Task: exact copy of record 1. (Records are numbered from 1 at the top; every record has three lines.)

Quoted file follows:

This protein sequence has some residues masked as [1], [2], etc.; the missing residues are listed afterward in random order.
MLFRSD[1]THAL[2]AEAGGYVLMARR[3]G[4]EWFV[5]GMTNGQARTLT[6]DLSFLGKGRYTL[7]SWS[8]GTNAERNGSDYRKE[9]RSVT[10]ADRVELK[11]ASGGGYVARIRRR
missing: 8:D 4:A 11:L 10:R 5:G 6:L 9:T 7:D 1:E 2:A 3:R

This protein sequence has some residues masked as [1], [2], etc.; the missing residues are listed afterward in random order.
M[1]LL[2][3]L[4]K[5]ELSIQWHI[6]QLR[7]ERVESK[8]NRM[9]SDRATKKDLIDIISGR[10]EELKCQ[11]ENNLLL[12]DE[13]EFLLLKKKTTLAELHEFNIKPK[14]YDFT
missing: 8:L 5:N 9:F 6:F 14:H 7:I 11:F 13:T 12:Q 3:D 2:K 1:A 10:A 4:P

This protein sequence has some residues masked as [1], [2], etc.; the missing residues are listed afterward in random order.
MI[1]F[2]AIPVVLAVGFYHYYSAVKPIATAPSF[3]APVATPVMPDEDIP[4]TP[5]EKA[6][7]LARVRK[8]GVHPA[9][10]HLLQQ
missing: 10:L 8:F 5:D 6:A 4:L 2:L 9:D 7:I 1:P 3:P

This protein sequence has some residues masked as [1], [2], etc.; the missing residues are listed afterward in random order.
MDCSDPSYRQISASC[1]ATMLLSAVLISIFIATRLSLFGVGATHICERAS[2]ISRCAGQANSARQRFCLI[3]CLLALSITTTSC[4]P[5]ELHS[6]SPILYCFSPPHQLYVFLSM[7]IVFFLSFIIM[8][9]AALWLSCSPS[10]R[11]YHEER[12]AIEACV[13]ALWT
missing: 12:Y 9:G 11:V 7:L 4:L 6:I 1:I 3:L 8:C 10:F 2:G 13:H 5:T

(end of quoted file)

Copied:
This protein sequence has some residues masked as [1], [2], etc.; the missing residues are listed afterward in random order.
MLFRSD[1]THAL[2]AEAGGYVLMARR[3]G[4]EWFV[5]GMTNGQARTLT[6]DLSFLGKGRYTL[7]SWS[8]GTNAERNGSDYRKE[9]RSVT[10]ADRVELK[11]ASGGGYVARIRRR
missing: 8:D 4:A 11:L 10:R 5:G 6:L 9:T 7:D 1:E 2:A 3:R